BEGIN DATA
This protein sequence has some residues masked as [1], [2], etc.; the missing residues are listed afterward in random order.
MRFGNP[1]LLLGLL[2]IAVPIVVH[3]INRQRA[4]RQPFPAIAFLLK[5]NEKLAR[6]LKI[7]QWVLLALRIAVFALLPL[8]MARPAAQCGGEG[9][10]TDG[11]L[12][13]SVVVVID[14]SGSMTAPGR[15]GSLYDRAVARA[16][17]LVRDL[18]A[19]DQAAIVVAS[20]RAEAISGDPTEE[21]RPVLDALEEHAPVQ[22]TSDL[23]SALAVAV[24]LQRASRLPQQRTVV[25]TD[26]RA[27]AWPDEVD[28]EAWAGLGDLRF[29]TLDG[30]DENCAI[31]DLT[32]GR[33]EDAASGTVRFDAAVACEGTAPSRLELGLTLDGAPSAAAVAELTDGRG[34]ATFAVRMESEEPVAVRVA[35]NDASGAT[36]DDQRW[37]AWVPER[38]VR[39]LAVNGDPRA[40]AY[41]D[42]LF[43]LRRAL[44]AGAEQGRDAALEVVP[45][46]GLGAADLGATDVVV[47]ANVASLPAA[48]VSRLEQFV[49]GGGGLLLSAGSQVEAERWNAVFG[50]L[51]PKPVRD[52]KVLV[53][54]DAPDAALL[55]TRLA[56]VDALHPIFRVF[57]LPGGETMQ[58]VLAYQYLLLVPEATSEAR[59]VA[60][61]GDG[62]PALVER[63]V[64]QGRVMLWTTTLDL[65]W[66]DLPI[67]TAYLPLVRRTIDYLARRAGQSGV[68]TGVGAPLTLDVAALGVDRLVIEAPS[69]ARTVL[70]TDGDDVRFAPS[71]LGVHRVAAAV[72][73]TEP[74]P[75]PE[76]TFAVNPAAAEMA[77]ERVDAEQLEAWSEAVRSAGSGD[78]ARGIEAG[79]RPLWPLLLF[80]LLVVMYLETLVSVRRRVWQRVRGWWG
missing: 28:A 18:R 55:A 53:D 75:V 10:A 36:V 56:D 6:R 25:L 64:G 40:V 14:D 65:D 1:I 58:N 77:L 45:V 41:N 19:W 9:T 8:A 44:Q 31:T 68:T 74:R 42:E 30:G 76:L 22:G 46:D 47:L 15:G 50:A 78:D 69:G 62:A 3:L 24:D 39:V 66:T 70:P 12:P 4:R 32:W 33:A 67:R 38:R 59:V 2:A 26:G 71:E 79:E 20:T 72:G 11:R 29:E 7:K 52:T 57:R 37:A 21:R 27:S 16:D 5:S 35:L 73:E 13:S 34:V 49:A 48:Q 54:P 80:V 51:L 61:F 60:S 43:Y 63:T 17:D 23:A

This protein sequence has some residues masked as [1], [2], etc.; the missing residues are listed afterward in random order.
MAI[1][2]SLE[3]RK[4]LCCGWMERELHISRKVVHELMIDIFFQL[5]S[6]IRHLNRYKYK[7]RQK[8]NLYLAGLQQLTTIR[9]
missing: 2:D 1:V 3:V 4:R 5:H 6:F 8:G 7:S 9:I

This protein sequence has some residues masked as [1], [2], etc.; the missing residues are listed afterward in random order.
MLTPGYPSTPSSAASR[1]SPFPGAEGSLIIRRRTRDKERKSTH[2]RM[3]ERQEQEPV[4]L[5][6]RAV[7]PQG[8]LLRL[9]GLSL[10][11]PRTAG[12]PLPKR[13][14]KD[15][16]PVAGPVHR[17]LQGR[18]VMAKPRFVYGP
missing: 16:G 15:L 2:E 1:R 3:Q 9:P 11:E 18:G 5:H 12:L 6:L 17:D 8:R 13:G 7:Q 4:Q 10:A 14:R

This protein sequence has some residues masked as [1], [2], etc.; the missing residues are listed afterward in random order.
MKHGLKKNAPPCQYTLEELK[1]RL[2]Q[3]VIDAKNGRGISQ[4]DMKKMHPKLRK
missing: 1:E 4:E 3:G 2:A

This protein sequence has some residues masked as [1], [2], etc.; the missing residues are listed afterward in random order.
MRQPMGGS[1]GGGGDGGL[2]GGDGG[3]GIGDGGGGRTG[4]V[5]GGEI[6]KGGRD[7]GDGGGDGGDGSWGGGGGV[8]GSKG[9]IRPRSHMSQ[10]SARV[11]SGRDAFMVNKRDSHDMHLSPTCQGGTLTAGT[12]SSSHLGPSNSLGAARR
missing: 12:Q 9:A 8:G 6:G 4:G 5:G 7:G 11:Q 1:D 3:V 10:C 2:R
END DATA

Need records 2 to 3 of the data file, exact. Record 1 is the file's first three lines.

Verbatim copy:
This protein sequence has some residues masked as [1], [2], etc.; the missing residues are listed afterward in random order.
MAI[1][2]SLE[3]RK[4]LCCGWMERELHISRKVVHELMIDIFFQL[5]S[6]IRHLNRYKYK[7]RQK[8]NLYLAGLQQLTTIR[9]
missing: 2:D 1:V 3:V 4:R 5:H 6:F 8:G 7:S 9:I

This protein sequence has some residues masked as [1], [2], etc.; the missing residues are listed afterward in random order.
MLTPGYPSTPSSAASR[1]SPFPGAEGSLIIRRRTRDKERKSTH[2]RM[3]ERQEQEPV[4]L[5][6]RAV[7]PQG[8]LLRL[9]GLSL[10][11]PRTAG[12]PLPKR[13][14]KD[15][16]PVAGPVHR[17]LQGR[18]VMAKPRFVYGP
missing: 16:G 15:L 2:E 1:R 3:Q 9:P 11:E 18:G 5:H 12:L 6:L 17:D 8:R 13:G 7:Q 4:Q 10:A 14:R